Not Sharing: A Virtue to Consider

The trout rose to my fly on my last cast, which only sweetened the thrill and beauty of it all. I had an hour to kill, and Boulder Creek was right there in all of its fall glory–dappled cottonwood leaves in the eddies; the creek seemingly putting itself to sleep before the winter, its flow slow and somnolent, almost willing winter’s ice. And as my dry fly bobbed towards me in a ripple, I was already thinking of reeling in my line and getting back to church to pick up my daughter from her activity, when the fly submerged with a flash of color.img_0835
Now with this large-for-Boulder-Creek trout on my line, my thoughts raced in a different direction, already thinking of a properly profound caption to accompany a Facebook post that was only minutes away.

But the post never came. I resisted, and did not share. Rebellion.

How strange that I had to will myself to keep this moment just between the three of us–the trout, me, and our Creator. Stranger still what our thoughtless, perfunctory sharing of everything and anything is doing to our souls. When every private moment becomes public, when everything joyous and profound and insightful is immediately bequeathed to our “friends” (cough cough)  and followers something is lost.

As a pastor, I have noticed a similar and significant corollary to this with my preaching. Particularly when I am preaching a lot, every insight I have from God, every sweet moment in prayer, every snippet of revelation be it sacred or secular, all of these immediately–in the very moment !–get placed into a running queue of sermon material. The danger is obvious: my life in, with, and for God has been commodified, a collection of items to insert into a 25 minute monologue so as to inspire, impress, convict, and (undeniably) entertain. The solution is equally obvious: I must put a hedge around my existence as a child of God. This certainly does not mean that I don’t share anything; it simply means that I don’t share everything, or, perhaps more importantly, that I don’t make that mental, hyperspeed jump from private insight to imagined public content.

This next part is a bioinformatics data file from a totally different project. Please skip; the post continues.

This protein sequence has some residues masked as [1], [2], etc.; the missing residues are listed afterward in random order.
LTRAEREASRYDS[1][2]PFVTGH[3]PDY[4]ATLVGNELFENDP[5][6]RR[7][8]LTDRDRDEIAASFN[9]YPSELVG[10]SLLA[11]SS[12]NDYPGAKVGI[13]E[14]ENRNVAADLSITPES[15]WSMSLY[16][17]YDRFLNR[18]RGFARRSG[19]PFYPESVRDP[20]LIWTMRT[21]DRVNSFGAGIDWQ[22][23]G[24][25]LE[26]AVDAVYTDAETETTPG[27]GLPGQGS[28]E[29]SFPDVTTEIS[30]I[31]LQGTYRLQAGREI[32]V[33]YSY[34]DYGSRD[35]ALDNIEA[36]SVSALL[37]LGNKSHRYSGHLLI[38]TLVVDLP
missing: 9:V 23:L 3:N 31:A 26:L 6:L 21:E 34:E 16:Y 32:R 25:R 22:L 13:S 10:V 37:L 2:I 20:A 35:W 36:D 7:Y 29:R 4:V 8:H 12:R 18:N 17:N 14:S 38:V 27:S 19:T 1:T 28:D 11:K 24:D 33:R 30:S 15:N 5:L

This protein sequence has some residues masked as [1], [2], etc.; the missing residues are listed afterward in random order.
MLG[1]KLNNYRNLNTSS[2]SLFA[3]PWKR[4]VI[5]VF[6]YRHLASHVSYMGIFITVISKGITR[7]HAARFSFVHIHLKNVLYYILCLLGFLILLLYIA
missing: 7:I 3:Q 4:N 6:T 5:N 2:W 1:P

Wanderer Above the Sea of Fog, by Caspar David Friedrich (1818); revised image by Kim Dong-kyu

Well, back to our original topic, with apologies to those of you not interested in such things as God or sermons. When I share the trout pic, or the cute-kids pic, or the I’m-in-this-awesome-place-and-you’re-not pic, etc., I immediately dimish the pleasure in the thing itself (the Ding-an-sich for those of you who are into Kantian philosophy) and privilege the derivative pleasure of making that thing public. It’s all about dopamine, peeps. Those little neurotransmitters were going crazy when I had that trout on the line in Boulder Creek, as they also would have been as I cravingly checked in after my almost-was post and saw the likes trickle in. Play this game often enough, and the trout on the line brings little or no joy, for it exists only as an ephemeral event to be used–and quickly discarded–for digital pleasure. At the extreme, I would never really be in the creek, for I would always be in front of the screen, even when I wasn’t. Know what I mean?

So, even though I hate slippery slope arguments, this one I find compelling. Stop sharing, people, at least everything. Or give yourself a break every once in a while, for a week, or a month. Or leave your phone in your truck when you’re fishing. Sometimes, not sharing is a virtue.

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